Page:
Launch Date Set for First SpaceX Crewed Mission to ISS

Launch Date Set for First SpaceX Crewed Mission to ISS

NASA and SpaceX have agreed to launch Demo-2 to the International Space Station on May 27.  Demo-2 is the crewed flight test of SpaceX’s Crew Dragon carrying NASA astronauts Bob Behnken and Doug Hurley, the first launch of astronauts to the ISS from American soil since the space shuttle program was terminated in 2011.  If successful, Demo-2 will open the door for operational flights of Crew Dragon.

SpaceX and Boeing are developing crew space transportation systems through public-private partnerships with NASA.  They own the spacecraft.  NASA just buys services, but the companies must meet contractual requirements to demonstrate the systems are safe to transport NASA astronauts.

NASA astronauts Doug Hurley (L) and Bob Behnken (R) at SpaceX HQ, Hawthorne, CA, Oct. 10, 2019. Photo credit: (NASA/Aubrey Gemignani)

For SpaceX, that includes conducting an uncrewed flight test, Demo-1, completed in March 2019; a Pad Abort Test and an In-Flight Abort Test of a system to separate the spacecraft from the Falcon 9 rocket and return the crew safely to Earth in case of an emergency during launch, completed in May 2015 and January 2020 respectively; and now the crewed flight test, Demo-2.

SpaceX’s Crew Dragon. Credit: NASA/SpaceX

NASA and SpaceX announced on March 18  that they planned to launch in mid-to-late May, but the question has been whether the COVID-19 pandemic would force a delay.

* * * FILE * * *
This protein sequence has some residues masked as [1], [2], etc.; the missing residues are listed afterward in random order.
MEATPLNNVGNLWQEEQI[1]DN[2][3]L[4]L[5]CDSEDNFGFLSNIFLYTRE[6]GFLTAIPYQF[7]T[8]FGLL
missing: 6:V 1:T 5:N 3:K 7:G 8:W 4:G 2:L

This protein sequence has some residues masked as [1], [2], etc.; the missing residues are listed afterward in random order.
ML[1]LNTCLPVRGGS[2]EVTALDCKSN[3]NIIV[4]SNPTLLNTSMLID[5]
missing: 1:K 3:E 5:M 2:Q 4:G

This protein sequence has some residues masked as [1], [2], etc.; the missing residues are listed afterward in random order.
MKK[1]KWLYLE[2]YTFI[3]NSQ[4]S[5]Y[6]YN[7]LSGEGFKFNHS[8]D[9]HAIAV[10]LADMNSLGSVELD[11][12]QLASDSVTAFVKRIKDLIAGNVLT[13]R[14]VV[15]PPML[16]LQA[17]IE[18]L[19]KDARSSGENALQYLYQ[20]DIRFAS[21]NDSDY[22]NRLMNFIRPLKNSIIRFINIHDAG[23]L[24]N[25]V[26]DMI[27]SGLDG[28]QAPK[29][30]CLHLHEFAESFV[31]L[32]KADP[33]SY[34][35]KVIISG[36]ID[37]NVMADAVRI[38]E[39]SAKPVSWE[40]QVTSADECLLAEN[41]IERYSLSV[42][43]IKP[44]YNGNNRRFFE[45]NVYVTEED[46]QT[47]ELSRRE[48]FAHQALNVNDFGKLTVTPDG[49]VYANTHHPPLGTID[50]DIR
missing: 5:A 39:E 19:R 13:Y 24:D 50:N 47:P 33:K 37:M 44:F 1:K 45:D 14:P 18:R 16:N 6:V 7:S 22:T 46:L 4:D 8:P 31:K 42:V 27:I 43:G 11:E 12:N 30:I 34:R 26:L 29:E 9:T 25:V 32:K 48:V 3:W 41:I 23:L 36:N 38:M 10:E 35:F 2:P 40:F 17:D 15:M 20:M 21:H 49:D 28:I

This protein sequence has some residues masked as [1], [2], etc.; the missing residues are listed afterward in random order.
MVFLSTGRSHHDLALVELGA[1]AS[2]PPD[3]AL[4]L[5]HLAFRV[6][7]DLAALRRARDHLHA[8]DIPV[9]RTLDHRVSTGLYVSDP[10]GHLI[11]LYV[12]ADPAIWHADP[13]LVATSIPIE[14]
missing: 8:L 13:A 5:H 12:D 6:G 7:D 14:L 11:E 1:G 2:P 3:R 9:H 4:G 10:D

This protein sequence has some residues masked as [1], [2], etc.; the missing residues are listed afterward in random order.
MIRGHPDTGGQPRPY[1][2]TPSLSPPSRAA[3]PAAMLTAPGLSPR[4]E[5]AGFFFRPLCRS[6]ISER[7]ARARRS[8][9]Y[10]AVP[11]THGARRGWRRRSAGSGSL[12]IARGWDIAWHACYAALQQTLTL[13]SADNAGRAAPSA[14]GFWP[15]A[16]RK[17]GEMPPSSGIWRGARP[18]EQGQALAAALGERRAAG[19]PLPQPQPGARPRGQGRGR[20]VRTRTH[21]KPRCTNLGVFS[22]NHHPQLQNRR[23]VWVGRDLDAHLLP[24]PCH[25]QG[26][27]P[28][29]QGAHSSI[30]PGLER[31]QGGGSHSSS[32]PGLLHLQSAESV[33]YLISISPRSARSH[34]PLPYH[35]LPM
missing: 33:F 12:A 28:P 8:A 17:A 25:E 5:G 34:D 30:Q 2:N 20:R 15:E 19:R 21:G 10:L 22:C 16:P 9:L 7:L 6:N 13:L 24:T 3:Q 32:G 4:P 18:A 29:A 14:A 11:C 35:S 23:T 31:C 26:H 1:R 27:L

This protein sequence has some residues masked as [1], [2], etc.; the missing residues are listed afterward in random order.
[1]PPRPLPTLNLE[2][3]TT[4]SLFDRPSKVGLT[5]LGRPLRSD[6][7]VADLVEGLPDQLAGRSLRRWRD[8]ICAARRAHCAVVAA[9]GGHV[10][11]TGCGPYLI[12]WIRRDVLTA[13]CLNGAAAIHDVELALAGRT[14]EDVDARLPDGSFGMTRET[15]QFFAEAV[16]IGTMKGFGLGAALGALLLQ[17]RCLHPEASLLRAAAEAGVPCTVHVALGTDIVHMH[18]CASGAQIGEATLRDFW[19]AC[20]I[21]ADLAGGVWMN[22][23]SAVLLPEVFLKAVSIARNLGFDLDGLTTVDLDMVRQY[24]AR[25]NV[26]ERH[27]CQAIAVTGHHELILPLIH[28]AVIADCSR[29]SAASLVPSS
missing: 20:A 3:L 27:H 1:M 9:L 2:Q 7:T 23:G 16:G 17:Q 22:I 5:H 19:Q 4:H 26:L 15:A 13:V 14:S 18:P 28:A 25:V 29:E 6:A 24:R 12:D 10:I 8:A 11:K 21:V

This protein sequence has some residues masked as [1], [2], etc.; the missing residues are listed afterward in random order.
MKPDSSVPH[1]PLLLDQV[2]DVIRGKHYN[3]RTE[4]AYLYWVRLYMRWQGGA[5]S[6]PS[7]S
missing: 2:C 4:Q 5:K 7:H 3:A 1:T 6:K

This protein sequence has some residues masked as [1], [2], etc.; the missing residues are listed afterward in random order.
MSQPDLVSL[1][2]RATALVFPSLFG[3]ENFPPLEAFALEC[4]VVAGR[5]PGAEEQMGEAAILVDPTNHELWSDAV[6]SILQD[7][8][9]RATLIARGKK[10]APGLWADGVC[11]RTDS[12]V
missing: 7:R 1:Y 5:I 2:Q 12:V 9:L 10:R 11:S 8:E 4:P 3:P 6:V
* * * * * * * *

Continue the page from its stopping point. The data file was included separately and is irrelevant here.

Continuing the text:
Apparently not.  NASA announced today that the launch is scheduled for May 27 at 4:32 pm ET.  It will take off from Launch Complex 39A at Kennedy Space Center (KSC), Florida, which SpaceX leases from NASA.

KSC is at Stage 3 of NASA’s Response Framework, with mandatory telework except for mission essential personnel.

The exact duration of the mission is to be determined.  Originally it was going to be a short test flight of perhaps a week, but delays in the availability of the U.S. systems have led to a reduced crew complement on ISS that NASA is eager to resolve.  Hence Demo-2 was extended to 2-3 months.  This test version of the spacecraft can remain in space for up to 110 days. The operational version can stay for at least 210 days.

Only one NASA astronaut, Chris Cassidy, and two Russian cosmonauts, Anatoly Ivanishin and Ivan Vagner, are aboard ISS right now. They arrived last week and will remain until October.

Usually the crew complement is six — three each in two Soyuzes, rotating on roughly 6 month schedules — but Russia has reduced the number of annual Soyuz flights to ISS from four to two because the U.S. systems were supposed to be ready by now.  Soyuz has been the only way to get to and from ISS since the end of the shuttle program.  The three crew members who had been staffing the ISS returned to Earth hours ago after their own long duration missions.


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